Sabor del Northside, an annual event held recently at Castillo Park, 1200 Quitman St., and organized by the Northside Community, was first the idea of eight residents who attended a national leadership training with Avenue CDC, an organization whose mission is to build homes and empower communities.
The festival began six years ago with a $2,000 grant and some big goals as stated by Jenifer Wagley, deputy director of Avenue – to celebrate the history and culture of the Northside community through food, music and performance; to be a gathering place that provides residents access to resources from health to workforce opportunities; and to be a place to gather and build community.
“The festival was created to help claim and name the history and culture of the neighborhood, and to invite others to come be a part of an already vibrant community,” said Wagley.
Wagley says that over the years the event has stayed true to its community roots, with a high attendance of 3,500 and the lowest due to weather at just 1,000 people. This year, about 2,500 attended.
“Through the years it has remained true to its purpose, but its significance has evolved,” she said. “It has become a gathering place of all things Northside. It hosts federal, state and local politicians at each gathering. It hosted the first gubernatorial candidate to ever visit the Northside community – in anyone’s recent memory. This visit signified a shift in both the level of civic engagement and the civic significance and strength of the Northside.”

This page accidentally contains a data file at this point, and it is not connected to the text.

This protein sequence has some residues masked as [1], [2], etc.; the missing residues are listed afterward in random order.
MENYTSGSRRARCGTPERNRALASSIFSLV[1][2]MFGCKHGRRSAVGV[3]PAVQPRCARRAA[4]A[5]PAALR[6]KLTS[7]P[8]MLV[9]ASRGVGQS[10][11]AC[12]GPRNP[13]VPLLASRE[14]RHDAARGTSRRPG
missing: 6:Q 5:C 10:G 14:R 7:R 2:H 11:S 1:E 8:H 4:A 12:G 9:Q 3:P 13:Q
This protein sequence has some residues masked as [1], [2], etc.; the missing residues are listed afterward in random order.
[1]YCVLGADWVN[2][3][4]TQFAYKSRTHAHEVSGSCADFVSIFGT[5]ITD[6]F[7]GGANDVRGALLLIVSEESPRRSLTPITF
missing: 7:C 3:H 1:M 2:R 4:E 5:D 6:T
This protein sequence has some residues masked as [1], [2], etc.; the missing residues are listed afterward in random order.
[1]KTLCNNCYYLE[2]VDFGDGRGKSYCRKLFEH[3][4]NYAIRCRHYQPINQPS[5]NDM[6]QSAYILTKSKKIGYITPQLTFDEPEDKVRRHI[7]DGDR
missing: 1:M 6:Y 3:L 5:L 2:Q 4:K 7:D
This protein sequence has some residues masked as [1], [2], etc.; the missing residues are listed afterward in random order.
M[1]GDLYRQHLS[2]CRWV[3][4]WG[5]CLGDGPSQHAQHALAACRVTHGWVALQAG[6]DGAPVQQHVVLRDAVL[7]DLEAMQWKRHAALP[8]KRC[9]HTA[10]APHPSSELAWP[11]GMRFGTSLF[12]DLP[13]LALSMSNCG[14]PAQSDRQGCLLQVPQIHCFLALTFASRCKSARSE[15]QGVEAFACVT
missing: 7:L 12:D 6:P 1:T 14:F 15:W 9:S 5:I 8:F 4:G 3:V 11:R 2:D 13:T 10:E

New attendees learn about an historic neighborhood settled by railroad employees which has been home to generations of immigrants since. Wagley says the community is currently over 80 percent Latina with a rich Latin American culture.
“In the past decade the Northside has begun to show tremors of ‘gentrification’, or the displacement of the historic population,” she said. “The addition of the light rail heightened this threat and property values continue to escalate.”
So it’s important to organizers that the community’s culture is preserved, and celebrated at Sabor del Northside. The Sabor coordinating team begins discussing the festival in September each year.
This team is made up of resident leaders, non-profit partners and other agency representatives. Avenue provides the framework and administrative support for the festival and the leaders work to secure performers, sponsors and vendors.
New this year was BubbleFest, which was offered at the park by Vineyard Church in the Heights. One of the ministers at the church had connected with Avenue during the celebration of the building of Lindale Park at St. Albans Episcopal Church.
“Vineyard saw it as an opportunity to share a fun resource with the Heights’ closest neighbor,” said Wagley.
Coming off the success of this year’s event, Wagley said that Avenue is nearing the completion of the first comprehensive planning process with another nearby community, Northline.
“After the success in the Near Northside, Avenue was invited to do the same type of work in [Northline],” said Wagley. “This process represents over 1,000 community residents coming to the table to share their hopes and dreams for the future of the community.”